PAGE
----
This was the first emergency interest rate cut since September 2001, when the Fed cut interest rates in the midst of the recession and the panic following the 9/11 terrorist attacks. It was also the biggest interest rate cut since 1984.

"The Fed is saying they will do whatever is necessary to support the banking system," said Kolluri.

Wall Street still nervous: Stock investors have been looking for the Federal Reserve to either cut interest rates aggressively at next week's regularly scheduled meeting, or to hold an emergency meeting and cut rates early. Yet, the Fed's decision did little to soothe investors' fears and may have even exacerbated them.

"Even though this is what market participants have been screaming for, it may have shaken their confidence in the Fed's ability," said John Davidson, president and CEO at PartnerRe Asset Management.

"I think the inter-meeting cut frightened the market, making investors think that there must be something wrong if the Fed is going to do this, when it's not done very often in history," Davidson said.

Government help so far: The central bank has cut interest rates three previous times since September and has loaned $70 billion to banks in a series of overnight auctions.

Additionally, the Bush Administration and Congress are currently working on a fiscal stimulus plan to bring tax relief to consumers and businesses.

The combination of both monetary and fiscal stimulus should be the key to restoring investor confidence, but it takes time to get the money moving through the system, said Kim Caughey, senior equities analyst at Fort Pitt Capital Group.

She said that Tuesday's rate cut doesn't really take the pressure off the markets, because it doesn't fix the fundamental problem of growth. However, it is important in that it shows that Congress and the Fed are working together.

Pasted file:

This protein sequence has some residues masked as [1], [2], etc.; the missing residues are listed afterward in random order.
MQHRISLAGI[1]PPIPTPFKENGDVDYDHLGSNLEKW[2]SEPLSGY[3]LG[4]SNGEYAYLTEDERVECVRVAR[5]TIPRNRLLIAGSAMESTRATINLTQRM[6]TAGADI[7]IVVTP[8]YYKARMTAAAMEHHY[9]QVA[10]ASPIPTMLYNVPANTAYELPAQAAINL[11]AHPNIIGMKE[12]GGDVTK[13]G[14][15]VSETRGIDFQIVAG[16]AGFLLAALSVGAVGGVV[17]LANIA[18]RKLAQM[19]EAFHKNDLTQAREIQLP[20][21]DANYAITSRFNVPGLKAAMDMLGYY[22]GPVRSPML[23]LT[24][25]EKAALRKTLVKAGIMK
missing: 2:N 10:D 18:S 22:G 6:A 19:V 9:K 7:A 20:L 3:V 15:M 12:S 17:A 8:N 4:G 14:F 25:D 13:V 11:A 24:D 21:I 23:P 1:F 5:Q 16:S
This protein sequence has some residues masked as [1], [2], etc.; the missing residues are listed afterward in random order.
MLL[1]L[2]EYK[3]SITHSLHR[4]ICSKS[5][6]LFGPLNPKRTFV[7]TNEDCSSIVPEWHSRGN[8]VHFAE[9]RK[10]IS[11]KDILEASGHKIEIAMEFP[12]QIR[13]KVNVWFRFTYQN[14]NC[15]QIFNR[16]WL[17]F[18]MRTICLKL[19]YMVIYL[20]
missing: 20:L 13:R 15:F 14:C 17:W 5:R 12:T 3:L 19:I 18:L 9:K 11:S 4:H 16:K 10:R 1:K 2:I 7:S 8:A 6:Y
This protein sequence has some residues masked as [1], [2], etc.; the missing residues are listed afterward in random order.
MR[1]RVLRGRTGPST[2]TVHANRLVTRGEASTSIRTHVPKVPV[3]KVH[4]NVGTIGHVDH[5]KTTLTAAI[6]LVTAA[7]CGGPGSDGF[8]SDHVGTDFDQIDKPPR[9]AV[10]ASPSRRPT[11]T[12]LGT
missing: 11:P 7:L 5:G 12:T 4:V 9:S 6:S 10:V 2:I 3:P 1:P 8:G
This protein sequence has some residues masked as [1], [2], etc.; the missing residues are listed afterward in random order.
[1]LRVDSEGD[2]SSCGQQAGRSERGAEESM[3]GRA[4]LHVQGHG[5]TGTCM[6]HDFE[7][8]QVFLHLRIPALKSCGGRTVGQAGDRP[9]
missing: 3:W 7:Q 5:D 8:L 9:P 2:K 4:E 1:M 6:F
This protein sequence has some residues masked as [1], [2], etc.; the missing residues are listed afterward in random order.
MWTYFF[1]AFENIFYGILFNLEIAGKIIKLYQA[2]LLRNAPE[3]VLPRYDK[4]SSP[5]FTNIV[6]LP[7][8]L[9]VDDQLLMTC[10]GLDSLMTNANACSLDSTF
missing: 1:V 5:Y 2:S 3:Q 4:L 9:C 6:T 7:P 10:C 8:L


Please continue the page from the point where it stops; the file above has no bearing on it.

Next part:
When the government's plan was announced at the end of last week, it "didn't feel like the Fed was working with legislators on a coordinated effort," Caughey said. "Now it feels more like that's the case."

Selling was broad based but improved from the morning, with 22 of 30 Dow stocks ending lower. The biggest gainer was Home Depot (HD, Fortune 500), which rose 7.4 percent.

One standout to the upside was Ambac Financial (ABK), which rallied 29 percent after the bond insurer reported a steep quarterly loss but said it hopes to find capital soon and for its insurance unit to regain its highest credit rating.

Market breadth was negative. On the New York Stock Exchange, losers beat winners three to two on 2.12 billion shares. On the Nasdaq, decliners beat advancers by almost two to one on 2.66 billion shares.

Seeking safety: Treasury prices surged in a classic flight-to-quality, with the yield on the 10-year note falling to 3.45 percent from 3.65 percent late Friday. Treasury markets were closed Monday for the holiday. Treasury prices and yields move in opposite directions.

In currency trading, the dollar fell versus the euro and gained against the yen.

U.S. light crude oil for February delivery fell 72 cents to settle at $90.57 a barrel on the New York Mercantile Exchange.

COMEX gold for February delivery rose $8.60 to settle at $890.30 an ounce. To top of page

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Market indexes are shown in real time, except for the DJIA, which is delayed by two minutes. All times are ET. Disclaimer Morningstar: © 2014 Morningstar, Inc. All Rights Reserved. Disclaimer The Dow Jones IndexesSM are proprietary to and distributed by Dow Jones & Company, Inc. and have been licensed for use. All content of the Dow Jones IndexesSM © 2014 is proprietary to Dow Jones & Company, Inc. Chicago Mercantile Association. The market data is the property of Chicago Mercantile Exchange Inc. and its licensors. All rights reserved. FactSet Research Systems Inc. 2014. All rights reserved. Most stock quote data provided by BATS.